• 2010 – Original prints of his work added to the collection of the Metropolitan Museum of Art in New York City.[7] As well The "Liberty Street Protest" was "re-visited" in support of Freedom of Religion, and the placement of a mosque a few blocks away from Ground Zero in New York City.[27]
  • 2011 – Six, 30"x40" prints of his work added to the collection of the Berkeley Art Museum and Pacific Film Archive in Berkeley, California.[8]
  • 2012 – Officially inducted as an "Icon" into the Skateboarding Hall of Fame.[10]

Quotes about Friedman[edit]

  • "The bottom line is that he was there at the beginning of so much cool stuff in so many different areas it's not funny." – Henry Rollins[28]
  • Friedman says about his work, "For me it’s about inspiring people, with integrity and rebelliousness.” To which, Keith Hamm of the Los Angeles Times said, "For the past quarter century, Friedman has been doing just that." – [12]
  • "One of the greats of his generation." – The Washington Post[2]
  • "The most prolific photographer of his generation." – American Institute of Graphic Arts[29]
  • "The esoteric political and aesthetic conscience of his generation." – Juxtapoz Art & Culture Magazine[30]
  • "Outspoken, individual, and the very best at what he does...It's time Friedman was listed alongside Capa, Bresson, and Avedon." – Candy Culture[31]
  • "His [cloud] photos achieve what so many others only aspire to—they show the spiritual within the physical." – Adam Beinash, LA Weekly[32]

Friedman's books[edit]

Books and exhibitions with significant Friedman contributions (partial listing)[edit]


  1. ^ "''sixspace gallery''". August 29, 1999. Retrieved May 1, 2011. 
  2. ^ a b Washington Post, May 21, 2000 – Here & Now – Art – By Pete L. Zanko.
  3. ^ "Tisch School of the Arts, New York University". Retrieved May 1, 2011. 
  4. ^ "Photo Ireland Festival Programme". 
  5. ^ Kane, Siobhán (July 8, 2010). "Glen E Friedman – Let The Kids Shoot Them Now". Thumped.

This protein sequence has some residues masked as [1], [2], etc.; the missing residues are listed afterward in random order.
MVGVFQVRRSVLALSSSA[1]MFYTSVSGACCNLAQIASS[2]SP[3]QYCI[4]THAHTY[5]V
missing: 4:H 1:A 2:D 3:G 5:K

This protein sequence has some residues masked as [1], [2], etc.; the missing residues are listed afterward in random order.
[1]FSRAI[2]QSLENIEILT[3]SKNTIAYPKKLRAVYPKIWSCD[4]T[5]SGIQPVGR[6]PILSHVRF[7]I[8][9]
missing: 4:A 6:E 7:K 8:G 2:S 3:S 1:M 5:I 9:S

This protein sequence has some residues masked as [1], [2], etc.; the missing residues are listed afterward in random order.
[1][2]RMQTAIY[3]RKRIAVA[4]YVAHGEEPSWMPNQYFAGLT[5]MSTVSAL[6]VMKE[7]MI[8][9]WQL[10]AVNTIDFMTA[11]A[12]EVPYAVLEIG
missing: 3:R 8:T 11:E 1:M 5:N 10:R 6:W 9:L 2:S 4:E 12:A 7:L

6. ^ a b c d e f g h i j k "Official Biography". Retrieved May 1, 2011. 
  7. ^ a b "Metropolitan Museum of Art". Retrieved May 1, 2011. 
  8. ^ a b "Newly Acquired Glen E. Friedman Photographs Capture the Searing Energy of the Nascent Hardcore and Skateboarding Scenes". 
  9. ^ "Glen E. Friedman". Herbivore Magazine. Fall 2003 
  10. ^ a b "2012 SKATEBOARDING HALL OF FAME INDUCTION". Transworld Business. May 2012. 
  11. ^ a b c Fuck You Heroes Introduction by C.R. Stecyk III
  12. ^ a b Hamm, Keith (November 21, 2002). "It's All About Attitude". Los Angeles Times. 
  13. ^ "Tony Alva Blue – The Giant: The Definitive Obey Giant Site". The Giant. July 8, 2009. Retrieved May 1, 2011. 
  14. ^ "Public Enemy Print – The Giant: The Definitive Obey Giant Site". The Giant. April 8, 2009. Retrieved May 1, 2011. 
  15. ^ "Bad Brains 2 – The Giant: The Definitive Obey Giant Site". The Giant. Retrieved May 1, 2011. 
  16. ^ "Jim Muir – The Giant: The Definitive Obey Giant Site". The Giant. Retrieved May 1, 2011. 
  17. ^ "Cornel West – The Giant: The Definitive Obey Giant Site". The Giant. Retrieved May 1, 2011. 
  18. ^ "Rollins 81". Obey Giant. Retrieved May 1, 2011. 
  19. ^ "Keith Morris Prints". 
  20. ^, ArtistDirect Album credits
  21. ^, review
  22. ^ Warp magazine, February 1995 – Glen E. Friedman – Photos from the Edge by Ian Christie.
  23. ^ "Photo Ireland Festival, Photo Ireland Website
  24. ^ Juice magazine, Dogtown Chronicles, Fall 2002
  25. ^ Time Out magazine, Sept. 2–9, 2004
  26. ^ Weiss, Jeff (December 14, 2008). "Idealist Propaganda: The Raw Power of Glen E. Friedman". LA Weekly. 
  27. ^ Harshbarger, Rebecca (August 25, 2010). "Rap mogul's 'paned' plea for tolerance". New York Post. 
  28. ^ Fuck You Heroes Quote from book flap written by Henry Rollins
  29. ^ AIGA website 2004
  30. ^ Juxtapoz Art & Culture Magazine, December 2003.
  31. ^ Candy Culture, Dublin, Ireland 2006.
  32. ^ L.A. Weekly, April 26, 2006 – Clouds' Illusions by Adam Beinash.

External links[edit]